To enter, all you have to do is share a new healthy holiday recipe on Olivia's Organics Facebook page, and you'll have the chance to win 52 weeks' worth of Olivia's Organics salads! The contest started on October 15 and runs until December 20, so hurry up and get your entry in.
Olivia's Organics is seeking healthy alternatives to traditionally heavy holiday meals, so I decided to tackle the heaviest of meals: Thanksgiving dinner. I could have made some lightened up versions of sides, but the more I got to thinking about it, the more I thought it would be fun to make over the entire meal and turn it into a salad.
I thought about the main components of Thanksgiving dinner -- turkey, mashed potatoes, stuffing, and gravy -- and then about some of the usual sides -- sweet potatoes or yams, green bean casserole, creamed spinach, turnip, squash, and cranberry sauce -- and then about dessert -- pumpkin pie -- and of course, some wine.
Using these ideas, I came up with a fabulous salad that encompasses most of them and some substitutions you can make based one what you like in your salad or as part of your Thanksgiving dinner.
My salad ended up featuring turkey, stuffing, baby yams, spinach, dried cranberries, and a dressing made from pumpkin seed oil and late harvest Riesling vinegar (and just a touch of maple syrup). I could have boiled and sliced some baby potatoes, steamed some green beans, roasted some squash, or toasted some pumpkin seeds and thrown those in as well.
Because this is a salad and you can make it as big or as little as you want, I haven't included amounts but just directions for throwing it together and recipes for the components, when necessary.
Thanksgiving Dinner Salad
Cover a plate with a few handfuls of Olivia's Organics Baby Spinach.
Toss with some pumpkin seed oil and late harvest Riesling dressing (recipe below).
Top with roasted and sliced baby yams (recipe below).
Adorn with dried cranberries.
Sprinkle with sourdough-sage stuffing (recipe below).
Top with cubed or shredded cranberry-maple-rubbed roasted turkey breast (recipe below).
Pumpkin Seed Oil And Late Harvest Riesling Dressing
Combine 1 tablespoon pumpkin seed oil with 2 teaspoons late harvest Riesling vinegar (or add more to taste). Add about 1/8 teaspoon maple syrup (or more if you like a sweeter dressing). This recipe can be increased to serve more... but I just made enough for 1 or 2 salads.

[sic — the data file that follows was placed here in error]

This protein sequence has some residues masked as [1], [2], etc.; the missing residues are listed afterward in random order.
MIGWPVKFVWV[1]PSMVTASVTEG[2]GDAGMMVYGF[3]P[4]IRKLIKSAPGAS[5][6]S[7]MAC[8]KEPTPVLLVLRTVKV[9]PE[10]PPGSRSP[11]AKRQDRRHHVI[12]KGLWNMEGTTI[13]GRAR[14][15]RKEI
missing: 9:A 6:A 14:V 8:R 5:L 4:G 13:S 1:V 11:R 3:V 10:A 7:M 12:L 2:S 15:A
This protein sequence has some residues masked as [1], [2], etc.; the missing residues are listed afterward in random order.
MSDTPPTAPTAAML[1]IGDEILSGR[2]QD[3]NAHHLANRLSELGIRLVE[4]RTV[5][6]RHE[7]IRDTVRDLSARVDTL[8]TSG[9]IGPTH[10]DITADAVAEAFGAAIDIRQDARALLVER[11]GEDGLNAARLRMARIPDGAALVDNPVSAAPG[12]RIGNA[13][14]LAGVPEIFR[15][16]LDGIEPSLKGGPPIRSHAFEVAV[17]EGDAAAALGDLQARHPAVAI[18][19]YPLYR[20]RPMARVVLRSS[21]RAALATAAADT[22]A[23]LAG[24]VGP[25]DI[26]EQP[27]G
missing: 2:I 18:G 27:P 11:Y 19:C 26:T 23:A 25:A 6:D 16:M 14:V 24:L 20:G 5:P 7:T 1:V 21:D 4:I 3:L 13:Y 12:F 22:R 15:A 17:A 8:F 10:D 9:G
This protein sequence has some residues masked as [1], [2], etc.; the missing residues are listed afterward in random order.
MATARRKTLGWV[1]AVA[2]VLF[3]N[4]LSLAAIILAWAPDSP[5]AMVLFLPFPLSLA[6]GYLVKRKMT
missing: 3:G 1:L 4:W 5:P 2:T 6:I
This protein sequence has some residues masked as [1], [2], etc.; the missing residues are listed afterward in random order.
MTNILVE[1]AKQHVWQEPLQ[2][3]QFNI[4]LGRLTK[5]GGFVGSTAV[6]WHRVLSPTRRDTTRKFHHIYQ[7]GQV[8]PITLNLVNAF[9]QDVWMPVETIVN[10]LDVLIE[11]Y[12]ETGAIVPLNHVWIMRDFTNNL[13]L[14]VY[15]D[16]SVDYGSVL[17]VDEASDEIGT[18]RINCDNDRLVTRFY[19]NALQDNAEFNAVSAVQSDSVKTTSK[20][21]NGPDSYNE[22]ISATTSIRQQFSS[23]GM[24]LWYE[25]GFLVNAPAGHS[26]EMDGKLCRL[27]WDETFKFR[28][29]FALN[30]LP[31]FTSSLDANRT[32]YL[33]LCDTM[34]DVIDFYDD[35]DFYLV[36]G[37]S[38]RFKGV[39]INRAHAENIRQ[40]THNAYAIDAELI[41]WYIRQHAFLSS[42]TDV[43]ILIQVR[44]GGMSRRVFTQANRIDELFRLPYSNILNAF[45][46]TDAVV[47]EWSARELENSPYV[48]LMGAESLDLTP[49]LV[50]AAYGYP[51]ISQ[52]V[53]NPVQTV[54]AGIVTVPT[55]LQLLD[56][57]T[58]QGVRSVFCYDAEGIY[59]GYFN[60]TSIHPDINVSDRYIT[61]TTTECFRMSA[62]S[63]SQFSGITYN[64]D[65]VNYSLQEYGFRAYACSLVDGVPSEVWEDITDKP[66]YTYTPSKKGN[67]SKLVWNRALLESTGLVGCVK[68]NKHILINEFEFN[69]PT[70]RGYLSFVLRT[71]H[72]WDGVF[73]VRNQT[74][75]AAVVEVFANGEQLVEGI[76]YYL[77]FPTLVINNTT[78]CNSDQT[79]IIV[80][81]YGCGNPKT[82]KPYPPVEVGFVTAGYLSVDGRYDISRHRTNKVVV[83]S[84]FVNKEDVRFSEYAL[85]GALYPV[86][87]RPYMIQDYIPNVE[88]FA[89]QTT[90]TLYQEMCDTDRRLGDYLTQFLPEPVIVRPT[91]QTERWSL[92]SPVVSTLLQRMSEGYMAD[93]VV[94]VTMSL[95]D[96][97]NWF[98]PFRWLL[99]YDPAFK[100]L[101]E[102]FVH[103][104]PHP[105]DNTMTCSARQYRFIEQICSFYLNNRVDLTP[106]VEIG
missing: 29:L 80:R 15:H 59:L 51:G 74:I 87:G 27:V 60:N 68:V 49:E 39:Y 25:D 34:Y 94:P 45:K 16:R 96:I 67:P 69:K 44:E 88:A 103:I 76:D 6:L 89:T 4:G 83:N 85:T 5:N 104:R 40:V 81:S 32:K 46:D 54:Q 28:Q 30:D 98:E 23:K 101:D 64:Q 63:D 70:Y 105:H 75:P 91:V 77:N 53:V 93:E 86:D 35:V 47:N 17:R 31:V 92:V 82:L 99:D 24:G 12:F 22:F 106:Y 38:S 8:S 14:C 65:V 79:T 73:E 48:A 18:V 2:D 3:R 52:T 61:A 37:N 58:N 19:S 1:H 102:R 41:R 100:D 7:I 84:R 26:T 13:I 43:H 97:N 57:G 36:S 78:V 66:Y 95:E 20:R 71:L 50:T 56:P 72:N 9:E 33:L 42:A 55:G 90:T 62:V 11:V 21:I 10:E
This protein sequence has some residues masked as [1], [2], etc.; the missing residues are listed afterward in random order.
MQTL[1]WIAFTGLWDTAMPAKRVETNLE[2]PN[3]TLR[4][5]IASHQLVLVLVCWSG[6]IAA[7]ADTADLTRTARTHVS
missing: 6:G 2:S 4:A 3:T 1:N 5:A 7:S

Roasted Baby Yams
Preheat oven to 350 degrees. Place yams on a foil-lined baking sheet. Poke all of them two times with a fork. Sprinkle them with salt and pepper, and drizzle them with olive oil.
Roast until tender, about 30 to 40 minutes.
Sourdough-Sage Stuffing (adapted from Saveur)
1 stick of unsalted butter
1 medium onion, peeled and finely chopped
2 stalks of celery, trimmed and finely chopped
1 tablespoon parsley leaves, finely chopped
2 tablespoons finely chopped fresh sage
Salt and pepper
5 cups fine fresh sourdough bread crumbs
1/4 cup chicken stock
Preheat oven to 350 degrees. Melt butter over medium-low heat in large saucepan. Add onions and cook, stirring often, until very soft, about 10 minutes.
Stir in celery, parsley, and sage. Season with salt and pepper, and continue cooking for 5 more minutes.
Remove from heat and transfer mixture to a large bowl. Add bread crumbs to the mixture and toss until well combined.
Stir in the chicken stock, and mix to moisten stuffing. Taste and adjust seasonings as necessary.
Spread the stuffing on a buttered sheet pan, and bake until golden brown, 30 to 45 minutes.
Cranberry-Maple-Rubbed Roasted Turkey Breast
Preheat oven to 350 degrees. Rub turkey with cranberry maple rub (available from Old Town Spice Merchants), and let sit for 15 minutes.
Roast for about 15 to 20 minutes or until thoroughly cooked.
This was not Thanksgiving dinner, but if I ever had to have a healthier Thanksgiving dinner, I would opt for this salad. It has all those flavors reminiscent of the holiday, so it's also perfect when you want a taste of Thanksgiving at some other time of the year.
And can I just tell you that using stuffing for croutons was one of the best ideas I've ever had! I absolutely loved it and continued adding it to my salads for the rest of the week. It's a little more time-consuming than making or buying croutons, but I think it adds so much more flavor and disperses the crunch more evenly throughout the salad.
What would be in your Thanksgiving salad?